How do I know if Feminist Therapy is Right for Me?

If you resonate with the principles of intersectionality, social justice, and empowerment, feminist therapy may be a suitable choice for you. Consider seeking out a feminist therapist who can provide further information and guidance on how this therapy approach may align with your specific needs and goals. 

“Although feminist therapy is often associated with women’s issues, it can be useful for anyone interested in exploring the intersections of gender and mental health,” says Galica. “Men, in particular, may benefit from feminist therapy as it can help them confront rigid masculine expectations and societal power dynamics that may be negatively affecting their mental health. Furthermore, individuals interested in social justice issues may find feminist therapy to be a particularly appealing approach to therapy.”

Feminist therapy offers individuals a unique and empowering approach to mental health. By acknowledging the influence of societal factors and challenging traditional gender roles, this therapy approach fosters self-awareness, encourages personal empowerment, and promotes social change. Through an egalitarian therapeutic relationship and techniques such as self-disclosure, assertiveness training, and mindfulness, feminist therapy equips individuals with the tools and insights necessary to address and navigate complex social and emotional issues. As conversations surrounding gender, equality, and social justice continue to evolve, feminist therapy remains at the forefront, advocating for the well-being and liberation of all individuals.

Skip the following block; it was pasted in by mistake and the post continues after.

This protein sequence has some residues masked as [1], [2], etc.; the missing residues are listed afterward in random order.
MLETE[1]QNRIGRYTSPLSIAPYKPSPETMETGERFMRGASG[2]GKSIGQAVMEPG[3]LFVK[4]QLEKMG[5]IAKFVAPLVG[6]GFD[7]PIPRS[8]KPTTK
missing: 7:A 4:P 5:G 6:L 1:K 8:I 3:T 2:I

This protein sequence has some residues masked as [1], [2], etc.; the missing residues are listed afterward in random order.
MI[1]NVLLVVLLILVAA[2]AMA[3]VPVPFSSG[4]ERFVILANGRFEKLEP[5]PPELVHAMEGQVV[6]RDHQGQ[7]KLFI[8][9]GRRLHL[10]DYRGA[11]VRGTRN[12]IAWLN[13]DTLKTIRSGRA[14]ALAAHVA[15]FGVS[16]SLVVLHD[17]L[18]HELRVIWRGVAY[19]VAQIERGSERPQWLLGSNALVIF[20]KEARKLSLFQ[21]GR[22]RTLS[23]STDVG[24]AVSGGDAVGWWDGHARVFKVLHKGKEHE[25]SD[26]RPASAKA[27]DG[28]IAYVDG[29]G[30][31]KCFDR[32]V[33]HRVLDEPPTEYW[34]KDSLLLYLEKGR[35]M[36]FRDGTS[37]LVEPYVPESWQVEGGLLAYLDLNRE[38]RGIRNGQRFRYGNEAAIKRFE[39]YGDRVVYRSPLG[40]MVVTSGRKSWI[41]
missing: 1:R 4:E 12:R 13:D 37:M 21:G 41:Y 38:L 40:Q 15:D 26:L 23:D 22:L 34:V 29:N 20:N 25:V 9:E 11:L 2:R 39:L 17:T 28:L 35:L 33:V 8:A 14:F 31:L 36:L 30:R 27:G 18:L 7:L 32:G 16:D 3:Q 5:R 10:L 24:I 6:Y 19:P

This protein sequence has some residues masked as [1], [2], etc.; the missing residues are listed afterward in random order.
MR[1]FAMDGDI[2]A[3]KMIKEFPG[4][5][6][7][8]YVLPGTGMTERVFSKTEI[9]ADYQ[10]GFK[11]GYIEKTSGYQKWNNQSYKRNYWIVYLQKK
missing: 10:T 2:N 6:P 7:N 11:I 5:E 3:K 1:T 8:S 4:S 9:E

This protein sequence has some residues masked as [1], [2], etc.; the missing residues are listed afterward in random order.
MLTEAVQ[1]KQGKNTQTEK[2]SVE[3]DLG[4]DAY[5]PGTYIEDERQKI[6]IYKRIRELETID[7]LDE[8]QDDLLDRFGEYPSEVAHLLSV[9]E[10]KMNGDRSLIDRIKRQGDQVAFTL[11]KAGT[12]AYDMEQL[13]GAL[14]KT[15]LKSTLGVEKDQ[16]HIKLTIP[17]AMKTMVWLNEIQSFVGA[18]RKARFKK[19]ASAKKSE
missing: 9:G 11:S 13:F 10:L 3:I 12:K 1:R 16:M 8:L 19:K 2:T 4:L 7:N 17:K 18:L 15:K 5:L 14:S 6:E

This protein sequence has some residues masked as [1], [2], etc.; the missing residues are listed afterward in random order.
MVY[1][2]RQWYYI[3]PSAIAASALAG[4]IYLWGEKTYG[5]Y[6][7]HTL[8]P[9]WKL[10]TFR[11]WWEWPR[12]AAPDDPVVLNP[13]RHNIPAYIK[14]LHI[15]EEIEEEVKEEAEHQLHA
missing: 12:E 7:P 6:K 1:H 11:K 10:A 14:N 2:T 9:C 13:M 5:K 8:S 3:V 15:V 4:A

If you’re interested in learning more about Feminist Therapy or want to discuss whether it may be right for you, Grow Therapy’s team of expert therapists and mental health professionals are here to help. 


  • Feminist therapy recognizes the influence of society on our thoughts and feelings. It aims to empower individuals, enabling them to feel stronger and make meaningful changes in their lives.